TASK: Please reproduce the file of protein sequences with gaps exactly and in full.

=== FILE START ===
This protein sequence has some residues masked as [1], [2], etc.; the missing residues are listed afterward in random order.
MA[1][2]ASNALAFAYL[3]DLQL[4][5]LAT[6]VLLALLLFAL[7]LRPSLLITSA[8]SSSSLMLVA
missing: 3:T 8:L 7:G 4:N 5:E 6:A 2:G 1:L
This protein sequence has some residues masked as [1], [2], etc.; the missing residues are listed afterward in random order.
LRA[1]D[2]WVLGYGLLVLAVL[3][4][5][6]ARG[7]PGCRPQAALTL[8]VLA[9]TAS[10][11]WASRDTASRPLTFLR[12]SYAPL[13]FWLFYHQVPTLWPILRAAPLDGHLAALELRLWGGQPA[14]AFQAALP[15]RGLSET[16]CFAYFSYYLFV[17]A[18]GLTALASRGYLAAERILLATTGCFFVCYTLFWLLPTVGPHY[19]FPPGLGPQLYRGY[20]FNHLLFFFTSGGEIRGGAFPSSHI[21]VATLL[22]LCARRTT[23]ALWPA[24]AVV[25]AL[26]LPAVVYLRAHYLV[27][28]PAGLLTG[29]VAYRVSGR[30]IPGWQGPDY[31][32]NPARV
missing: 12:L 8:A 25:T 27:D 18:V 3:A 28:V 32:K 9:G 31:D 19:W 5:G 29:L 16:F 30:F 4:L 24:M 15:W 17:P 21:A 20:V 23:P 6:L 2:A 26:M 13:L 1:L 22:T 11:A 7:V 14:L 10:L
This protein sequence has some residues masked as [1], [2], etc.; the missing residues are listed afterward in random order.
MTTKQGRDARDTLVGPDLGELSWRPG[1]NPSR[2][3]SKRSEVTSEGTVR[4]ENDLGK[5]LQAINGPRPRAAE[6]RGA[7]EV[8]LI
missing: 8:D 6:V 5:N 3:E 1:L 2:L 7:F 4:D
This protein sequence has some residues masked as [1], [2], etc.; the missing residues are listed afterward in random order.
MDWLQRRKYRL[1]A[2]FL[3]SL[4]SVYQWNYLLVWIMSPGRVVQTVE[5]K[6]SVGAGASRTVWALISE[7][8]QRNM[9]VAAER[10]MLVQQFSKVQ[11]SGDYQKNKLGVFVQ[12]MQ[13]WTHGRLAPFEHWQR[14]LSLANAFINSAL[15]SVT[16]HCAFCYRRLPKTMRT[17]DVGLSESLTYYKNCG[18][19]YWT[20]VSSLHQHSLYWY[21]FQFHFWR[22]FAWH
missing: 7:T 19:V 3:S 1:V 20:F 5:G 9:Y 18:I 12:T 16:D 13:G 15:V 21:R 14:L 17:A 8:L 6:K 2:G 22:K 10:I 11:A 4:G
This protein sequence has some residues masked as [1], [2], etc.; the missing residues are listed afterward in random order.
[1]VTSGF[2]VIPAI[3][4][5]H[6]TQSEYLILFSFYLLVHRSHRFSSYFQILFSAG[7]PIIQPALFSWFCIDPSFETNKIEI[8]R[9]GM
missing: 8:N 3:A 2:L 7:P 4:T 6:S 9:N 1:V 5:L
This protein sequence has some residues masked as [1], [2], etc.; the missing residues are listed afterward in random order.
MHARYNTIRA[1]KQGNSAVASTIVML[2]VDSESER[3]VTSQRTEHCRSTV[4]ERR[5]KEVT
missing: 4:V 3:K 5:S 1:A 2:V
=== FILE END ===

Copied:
This protein sequence has some residues masked as [1], [2], etc.; the missing residues are listed afterward in random order.
MA[1][2]ASNALAFAYL[3]DLQL[4][5]LAT[6]VLLALLLFAL[7]LRPSLLITSA[8]SSSSLMLVA
missing: 3:T 8:L 7:G 4:N 5:E 6:A 2:G 1:L
This protein sequence has some residues masked as [1], [2], etc.; the missing residues are listed afterward in random order.
LRA[1]D[2]WVLGYGLLVLAVL[3][4][5][6]ARG[7]PGCRPQAALTL[8]VLA[9]TAS[10][11]WASRDTASRPLTFLR[12]SYAPL[13]FWLFYHQVPTLWPILRAAPLDGHLAALELRLWGGQPA[14]AFQAALP[15]RGLSET[16]CFAYFSYYLFV[17]A[18]GLTALASRGYLAAERILLATTGCFFVCYTLFWLLPTVGPHY[19]FPPGLGPQLYRGY[20]FNHLLFFFTSGGEIRGGAFPSSHI[21]VATLL[22]LCARRTT[23]ALWPA[24]AVV[25]AL[26]LPAVVYLRAHYLV[27][28]PAGLLTG[29]VAYRVSGR[30]IPGWQGPDY[31][32]NPARV
missing: 12:L 8:A 25:T 27:D 18:V 3:A 28:V 32:K 9:G 31:D 19:W 5:G 29:L 16:F 30:F 4:L 24:M 15:W 17:P 21:A 20:V 23:P 6:L 2:A 26:M 13:L 1:L 22:T 11:A 7:V 14:L 10:L
This protein sequence has some residues masked as [1], [2], etc.; the missing residues are listed afterward in random order.
MTTKQGRDARDTLVGPDLGELSWRPG[1]NPSR[2][3]SKRSEVTSEGTVR[4]ENDLGK[5]LQAINGPRPRAAE[6]RGA[7]EV[8]LI
missing: 8:D 6:V 5:N 3:E 1:L 2:L 7:F 4:D
This protein sequence has some residues masked as [1], [2], etc.; the missing residues are listed afterward in random order.
MDWLQRRKYRL[1]A[2]FL[3]SL[4]SVYQWNYLLVWIMSPGRVVQTVE[5]K[6]SVGAGASRTVWALISE[7][8]QRNM[9]VAAER[10]MLVQQFSKVQ[11]SGDYQKNKLGVFVQ[12]MQ[13]WTHGRLAPFEHWQR[14]LSLANAFINSAL[15]SVT[16]HCAFCYRRLPKTMRT[17]DVGLSESLTYYKNCG[18][19]YWT[20]VSSLHQHSLYWY[21]FQFHFWR[22]FAWH
missing: 7:T 19:V 3:S 1:V 20:F 5:G 9:Y 18:I 12:T 16:D 13:G 15:V 21:R 14:L 17:A 8:L 6:K 2:G 22:K 10:I 11:A 4:G
This protein sequence has some residues masked as [1], [2], etc.; the missing residues are listed afterward in random order.
[1]VTSGF[2]VIPAI[3][4][5]H[6]TQSEYLILFSFYLLVHRSHRFSSYFQILFSAG[7]PIIQPALFSWFCIDPSFETNKIEI[8]R[9]GM
missing: 8:N 3:A 2:L 7:P 4:T 6:S 9:N 1:V 5:L
This protein sequence has some residues masked as [1], [2], etc.; the missing residues are listed afterward in random order.
MHARYNTIRA[1]KQGNSAVASTIVML[2]VDSESER[3]VTSQRTEHCRSTV[4]ERR[5]KEVT
missing: 4:V 3:K 5:S 1:A 2:V